Educational System Change

ESC Contracts Exempt from Bid Process. With conditions, ESCs may enter into a contract to purchase supplies, materials, equipment, and services on behalf of a school district or political subdivision that has entered into a service agreement with the ESC. Exempts a school district or political subdivision that has entered into an agreement with an ESC from competitive bidding requirements for the purchase of supplies, materials, equipment, or services.  (Same as the Executive.)

ESC Expanded Eligibility to Apply for Grants. Permits, as part of a service agreement between an educational service center (ESC) and a school district or community school, an ESC to apply for state or federal grants on behalf of the client district or school and specifies that an ESC is considered a school district for the purposes of eligibility in applying for any state or federal grant.  (Same as the Executive.)

  • EEP Advocacy Note:  This could be a game changer for small and rural districts or community schools to be able to work with their ESC partners to access competitive grants.  
  • Also, this language does not appear to include JVSDs and STEM schools.

ESC School Improvement Grant. Up to $3,500,000 in each fiscal year to be distributed to ESCs through a grant process for school improvement initiatives and for the provision of technical assistance to schools and districts as required by federal law. (Same as the Executive.)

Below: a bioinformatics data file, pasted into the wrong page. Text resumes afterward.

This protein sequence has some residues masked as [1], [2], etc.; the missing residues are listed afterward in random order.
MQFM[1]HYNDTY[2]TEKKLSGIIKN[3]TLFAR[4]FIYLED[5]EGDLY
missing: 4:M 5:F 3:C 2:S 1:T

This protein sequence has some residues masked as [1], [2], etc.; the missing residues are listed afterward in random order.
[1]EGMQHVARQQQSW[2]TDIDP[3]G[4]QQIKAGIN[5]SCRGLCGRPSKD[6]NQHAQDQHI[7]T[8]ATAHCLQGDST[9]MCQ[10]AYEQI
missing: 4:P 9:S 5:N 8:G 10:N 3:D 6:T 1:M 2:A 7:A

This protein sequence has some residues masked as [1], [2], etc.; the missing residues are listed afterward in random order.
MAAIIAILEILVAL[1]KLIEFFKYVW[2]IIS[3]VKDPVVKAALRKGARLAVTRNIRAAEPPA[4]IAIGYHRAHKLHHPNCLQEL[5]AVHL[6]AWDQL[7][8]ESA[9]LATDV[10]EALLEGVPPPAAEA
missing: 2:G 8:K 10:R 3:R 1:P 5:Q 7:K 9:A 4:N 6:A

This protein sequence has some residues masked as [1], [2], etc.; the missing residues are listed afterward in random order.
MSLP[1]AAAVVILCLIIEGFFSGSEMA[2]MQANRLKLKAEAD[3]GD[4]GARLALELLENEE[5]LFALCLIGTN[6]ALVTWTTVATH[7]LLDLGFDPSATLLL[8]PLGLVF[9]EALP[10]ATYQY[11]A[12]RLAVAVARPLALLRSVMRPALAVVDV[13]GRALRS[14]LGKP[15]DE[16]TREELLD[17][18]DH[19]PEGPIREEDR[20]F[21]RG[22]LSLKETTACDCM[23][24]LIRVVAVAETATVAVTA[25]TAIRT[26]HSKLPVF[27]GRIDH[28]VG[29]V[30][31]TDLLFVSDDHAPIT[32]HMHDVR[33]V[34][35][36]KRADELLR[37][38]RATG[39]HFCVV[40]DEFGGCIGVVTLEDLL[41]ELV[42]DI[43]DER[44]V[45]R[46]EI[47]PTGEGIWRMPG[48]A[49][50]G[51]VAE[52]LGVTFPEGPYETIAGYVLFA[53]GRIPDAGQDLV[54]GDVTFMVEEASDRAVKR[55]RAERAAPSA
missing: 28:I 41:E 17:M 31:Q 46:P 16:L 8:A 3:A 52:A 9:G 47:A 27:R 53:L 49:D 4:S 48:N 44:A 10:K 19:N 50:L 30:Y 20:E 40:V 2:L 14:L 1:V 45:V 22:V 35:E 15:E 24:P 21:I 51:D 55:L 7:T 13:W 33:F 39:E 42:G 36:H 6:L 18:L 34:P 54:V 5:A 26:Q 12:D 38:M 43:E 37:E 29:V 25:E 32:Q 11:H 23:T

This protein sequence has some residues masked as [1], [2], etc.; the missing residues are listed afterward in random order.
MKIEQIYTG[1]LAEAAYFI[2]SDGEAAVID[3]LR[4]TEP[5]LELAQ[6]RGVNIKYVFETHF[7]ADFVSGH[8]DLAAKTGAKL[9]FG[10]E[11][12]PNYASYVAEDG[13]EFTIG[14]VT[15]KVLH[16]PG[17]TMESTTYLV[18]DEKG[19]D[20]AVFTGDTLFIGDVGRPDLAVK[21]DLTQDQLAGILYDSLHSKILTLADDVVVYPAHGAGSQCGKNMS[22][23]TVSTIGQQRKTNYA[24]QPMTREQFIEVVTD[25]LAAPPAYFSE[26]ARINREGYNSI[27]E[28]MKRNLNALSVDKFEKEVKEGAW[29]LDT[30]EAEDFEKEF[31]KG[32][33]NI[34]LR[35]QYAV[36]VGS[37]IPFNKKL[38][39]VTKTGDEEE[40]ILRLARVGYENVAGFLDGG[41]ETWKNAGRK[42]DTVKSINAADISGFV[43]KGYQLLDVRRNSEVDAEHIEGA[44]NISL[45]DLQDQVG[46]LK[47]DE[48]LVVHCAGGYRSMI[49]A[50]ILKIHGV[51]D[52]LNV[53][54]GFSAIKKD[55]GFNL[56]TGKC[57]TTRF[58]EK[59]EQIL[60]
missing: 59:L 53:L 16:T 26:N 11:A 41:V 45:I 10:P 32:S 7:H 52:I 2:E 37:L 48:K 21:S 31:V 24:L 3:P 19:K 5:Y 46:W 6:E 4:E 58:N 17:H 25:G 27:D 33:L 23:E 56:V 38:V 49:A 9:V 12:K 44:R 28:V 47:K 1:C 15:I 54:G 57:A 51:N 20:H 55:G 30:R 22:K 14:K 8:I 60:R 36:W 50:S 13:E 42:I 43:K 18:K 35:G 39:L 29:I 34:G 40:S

Innovative Shared Services at Schools Program. $1.0 million in each fiscal year to make competitive grants to city, local, and exempted village school districts, JVSDs, community schools, STEM schools, and educational consortia for projects that demonstrate increased efficiency and effectiveness, sustainability, and scalability through a shared services delivery model. Grants generally limited to $100,000 per award. (Same as the Executive.)

Community School Facilities funds. Specifies these funds can be used to pay brick-and-mortar community and STEM schools an amount equal to $200 per pupil and internet- and computer-based community schools an amount equal to $25 per pupil in each fiscal year for facilities related costs.  (Same as the Executive.)

  • EEP Advocacy Note: In the past community schools and STEM schools could access grants to renovate to build new facilities.  These funds can be used for other ‘facility related costs’.

Cross System Collaboration

FAFSA Completion Grants. $75,000 in each fiscal year to award grants to districts, ESCs and JVSD school districts to support activities that encourage and assist high school seniors with completing the Free Application for Federal Student Aid (FAFSA). Requires districts to work with a public or private community partner and must include at least one activity such as a training session or a fair that actively engages students. (Same as the Executive.)

  • EEP Advocacy Note:  This does not appear to apply to community schools or STEM schools.

Do you have questions?  Do you need support? Just give me a shout!

~Michele Timmons, EnvisionEdPlus President

(michele@envisionedplus.com 614.893.7341)